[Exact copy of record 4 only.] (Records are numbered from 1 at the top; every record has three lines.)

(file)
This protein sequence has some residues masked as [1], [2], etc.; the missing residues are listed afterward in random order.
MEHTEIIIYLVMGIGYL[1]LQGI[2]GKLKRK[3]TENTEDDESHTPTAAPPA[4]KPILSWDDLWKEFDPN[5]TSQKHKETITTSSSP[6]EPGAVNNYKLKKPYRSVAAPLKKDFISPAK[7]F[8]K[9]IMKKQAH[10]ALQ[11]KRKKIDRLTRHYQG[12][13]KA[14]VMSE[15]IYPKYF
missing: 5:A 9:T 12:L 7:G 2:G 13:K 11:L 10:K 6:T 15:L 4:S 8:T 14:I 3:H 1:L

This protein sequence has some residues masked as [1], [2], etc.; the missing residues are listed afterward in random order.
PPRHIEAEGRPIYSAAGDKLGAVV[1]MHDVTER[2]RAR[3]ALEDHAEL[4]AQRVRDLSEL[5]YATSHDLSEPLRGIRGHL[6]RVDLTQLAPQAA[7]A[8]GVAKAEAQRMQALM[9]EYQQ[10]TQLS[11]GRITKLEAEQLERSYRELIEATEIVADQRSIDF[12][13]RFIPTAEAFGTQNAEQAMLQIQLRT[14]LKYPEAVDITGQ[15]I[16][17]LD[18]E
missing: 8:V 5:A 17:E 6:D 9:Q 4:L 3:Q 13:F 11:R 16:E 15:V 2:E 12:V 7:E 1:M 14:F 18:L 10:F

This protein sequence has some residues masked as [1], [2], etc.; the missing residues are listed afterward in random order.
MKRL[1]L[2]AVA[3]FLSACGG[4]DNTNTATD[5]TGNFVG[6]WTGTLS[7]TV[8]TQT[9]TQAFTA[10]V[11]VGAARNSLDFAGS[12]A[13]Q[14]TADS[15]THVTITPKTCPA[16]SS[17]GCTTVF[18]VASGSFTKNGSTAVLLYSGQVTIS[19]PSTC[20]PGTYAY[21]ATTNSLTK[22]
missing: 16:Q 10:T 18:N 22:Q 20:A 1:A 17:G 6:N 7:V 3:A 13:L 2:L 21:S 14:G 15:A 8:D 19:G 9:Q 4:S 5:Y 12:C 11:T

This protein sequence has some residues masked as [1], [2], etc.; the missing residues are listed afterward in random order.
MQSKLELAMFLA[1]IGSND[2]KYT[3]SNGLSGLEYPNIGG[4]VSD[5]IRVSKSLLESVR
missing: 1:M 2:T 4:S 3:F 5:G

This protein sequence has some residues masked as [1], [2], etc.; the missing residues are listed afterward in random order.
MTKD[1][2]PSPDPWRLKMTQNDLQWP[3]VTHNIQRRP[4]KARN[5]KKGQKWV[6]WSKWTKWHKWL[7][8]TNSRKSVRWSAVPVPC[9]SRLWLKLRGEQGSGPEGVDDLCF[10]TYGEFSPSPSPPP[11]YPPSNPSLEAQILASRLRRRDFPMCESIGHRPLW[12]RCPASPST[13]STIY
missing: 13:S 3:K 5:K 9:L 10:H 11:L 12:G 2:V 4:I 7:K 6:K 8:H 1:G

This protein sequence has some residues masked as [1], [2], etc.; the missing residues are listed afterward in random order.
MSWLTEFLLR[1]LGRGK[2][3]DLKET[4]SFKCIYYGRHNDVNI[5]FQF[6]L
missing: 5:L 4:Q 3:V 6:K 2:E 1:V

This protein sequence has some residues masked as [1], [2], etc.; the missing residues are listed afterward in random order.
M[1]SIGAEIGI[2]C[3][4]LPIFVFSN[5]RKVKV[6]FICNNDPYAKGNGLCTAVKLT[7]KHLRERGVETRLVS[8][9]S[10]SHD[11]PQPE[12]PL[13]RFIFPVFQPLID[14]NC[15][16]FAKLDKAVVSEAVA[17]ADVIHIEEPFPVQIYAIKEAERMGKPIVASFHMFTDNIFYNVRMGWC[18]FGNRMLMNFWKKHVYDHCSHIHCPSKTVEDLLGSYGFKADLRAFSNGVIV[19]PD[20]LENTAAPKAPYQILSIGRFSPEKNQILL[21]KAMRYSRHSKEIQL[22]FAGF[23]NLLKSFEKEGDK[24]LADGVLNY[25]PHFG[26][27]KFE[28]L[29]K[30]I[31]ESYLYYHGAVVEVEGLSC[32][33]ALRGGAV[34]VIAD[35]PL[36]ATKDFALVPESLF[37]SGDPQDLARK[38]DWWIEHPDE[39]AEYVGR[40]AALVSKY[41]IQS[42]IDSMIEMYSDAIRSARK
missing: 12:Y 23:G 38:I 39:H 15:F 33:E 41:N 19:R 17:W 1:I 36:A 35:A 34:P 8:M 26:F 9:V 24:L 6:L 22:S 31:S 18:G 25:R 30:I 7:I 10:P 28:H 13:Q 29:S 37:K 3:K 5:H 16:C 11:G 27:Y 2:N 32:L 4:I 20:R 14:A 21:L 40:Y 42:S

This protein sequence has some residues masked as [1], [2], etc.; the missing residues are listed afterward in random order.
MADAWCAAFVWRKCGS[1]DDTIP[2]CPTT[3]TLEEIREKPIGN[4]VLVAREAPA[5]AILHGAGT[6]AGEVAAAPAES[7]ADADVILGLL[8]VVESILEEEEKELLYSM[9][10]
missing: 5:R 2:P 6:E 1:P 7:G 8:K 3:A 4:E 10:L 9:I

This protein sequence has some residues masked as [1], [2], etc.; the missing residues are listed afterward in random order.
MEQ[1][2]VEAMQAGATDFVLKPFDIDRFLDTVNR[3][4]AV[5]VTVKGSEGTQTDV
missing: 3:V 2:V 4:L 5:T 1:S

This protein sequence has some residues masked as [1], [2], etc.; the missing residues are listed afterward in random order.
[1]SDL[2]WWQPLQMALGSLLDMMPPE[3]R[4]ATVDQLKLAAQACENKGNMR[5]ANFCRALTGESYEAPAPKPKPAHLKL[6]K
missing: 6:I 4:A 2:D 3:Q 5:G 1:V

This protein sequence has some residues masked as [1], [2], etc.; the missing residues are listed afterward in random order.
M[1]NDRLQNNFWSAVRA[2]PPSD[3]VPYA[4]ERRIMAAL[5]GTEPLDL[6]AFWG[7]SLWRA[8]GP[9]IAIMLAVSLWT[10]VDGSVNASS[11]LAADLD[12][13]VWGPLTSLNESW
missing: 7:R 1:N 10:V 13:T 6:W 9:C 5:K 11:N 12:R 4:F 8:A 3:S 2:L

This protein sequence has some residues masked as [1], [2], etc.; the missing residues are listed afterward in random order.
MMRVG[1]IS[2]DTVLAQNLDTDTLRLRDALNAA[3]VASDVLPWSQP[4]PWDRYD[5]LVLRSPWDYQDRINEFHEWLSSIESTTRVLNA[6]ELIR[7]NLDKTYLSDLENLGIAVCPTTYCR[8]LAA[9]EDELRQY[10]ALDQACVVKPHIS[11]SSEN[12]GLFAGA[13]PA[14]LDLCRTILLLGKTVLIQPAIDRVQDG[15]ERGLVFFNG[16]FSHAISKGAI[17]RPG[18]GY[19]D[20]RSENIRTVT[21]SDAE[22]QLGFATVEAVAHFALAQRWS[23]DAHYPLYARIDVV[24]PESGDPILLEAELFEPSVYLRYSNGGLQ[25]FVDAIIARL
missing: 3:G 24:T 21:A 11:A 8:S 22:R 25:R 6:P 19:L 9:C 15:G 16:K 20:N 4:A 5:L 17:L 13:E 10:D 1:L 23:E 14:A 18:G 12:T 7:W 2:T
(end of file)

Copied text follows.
This protein sequence has some residues masked as [1], [2], etc.; the missing residues are listed afterward in random order.
MQSKLELAMFLA[1]IGSND[2]KYT[3]SNGLSGLEYPNIGG[4]VSD[5]IRVSKSLLESVR
missing: 1:M 2:T 4:S 3:F 5:G